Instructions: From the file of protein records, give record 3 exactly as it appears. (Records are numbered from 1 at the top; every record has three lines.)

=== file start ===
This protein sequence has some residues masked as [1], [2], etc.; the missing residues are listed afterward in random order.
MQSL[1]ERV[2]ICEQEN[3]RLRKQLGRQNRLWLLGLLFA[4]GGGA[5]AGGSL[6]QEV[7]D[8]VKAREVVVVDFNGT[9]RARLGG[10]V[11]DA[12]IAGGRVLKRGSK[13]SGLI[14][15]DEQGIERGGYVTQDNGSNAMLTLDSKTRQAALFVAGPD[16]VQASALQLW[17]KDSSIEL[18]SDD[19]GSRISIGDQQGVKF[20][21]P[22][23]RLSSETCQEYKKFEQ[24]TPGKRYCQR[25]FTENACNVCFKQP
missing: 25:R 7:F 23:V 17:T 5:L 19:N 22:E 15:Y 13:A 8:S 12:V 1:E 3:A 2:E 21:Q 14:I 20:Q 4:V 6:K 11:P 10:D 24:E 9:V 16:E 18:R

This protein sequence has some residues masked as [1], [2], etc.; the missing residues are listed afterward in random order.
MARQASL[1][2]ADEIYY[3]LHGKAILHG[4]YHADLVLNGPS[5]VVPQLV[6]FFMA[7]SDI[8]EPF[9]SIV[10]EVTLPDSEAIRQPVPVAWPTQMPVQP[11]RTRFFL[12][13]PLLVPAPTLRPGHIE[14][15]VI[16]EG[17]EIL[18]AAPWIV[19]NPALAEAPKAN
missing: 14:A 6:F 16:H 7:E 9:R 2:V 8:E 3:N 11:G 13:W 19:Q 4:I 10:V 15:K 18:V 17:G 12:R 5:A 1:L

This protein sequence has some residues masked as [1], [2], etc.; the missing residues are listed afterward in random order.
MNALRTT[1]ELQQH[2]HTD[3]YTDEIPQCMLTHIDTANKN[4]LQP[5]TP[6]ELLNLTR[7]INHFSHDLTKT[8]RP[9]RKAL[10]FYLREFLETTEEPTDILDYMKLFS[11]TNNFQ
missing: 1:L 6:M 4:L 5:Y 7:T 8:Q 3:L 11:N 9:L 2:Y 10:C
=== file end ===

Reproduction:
This protein sequence has some residues masked as [1], [2], etc.; the missing residues are listed afterward in random order.
MNALRTT[1]ELQQH[2]HTD[3]YTDEIPQCMLTHIDTANKN[4]LQP[5]TP[6]ELLNLTR[7]INHFSHDLTKT[8]RP[9]RKAL[10]FYLREFLETTEEPTDILDYMKLFS[11]TNNFQ
missing: 1:L 6:M 4:L 5:Y 7:T 8:Q 3:L 11:N 9:L 2:Y 10:C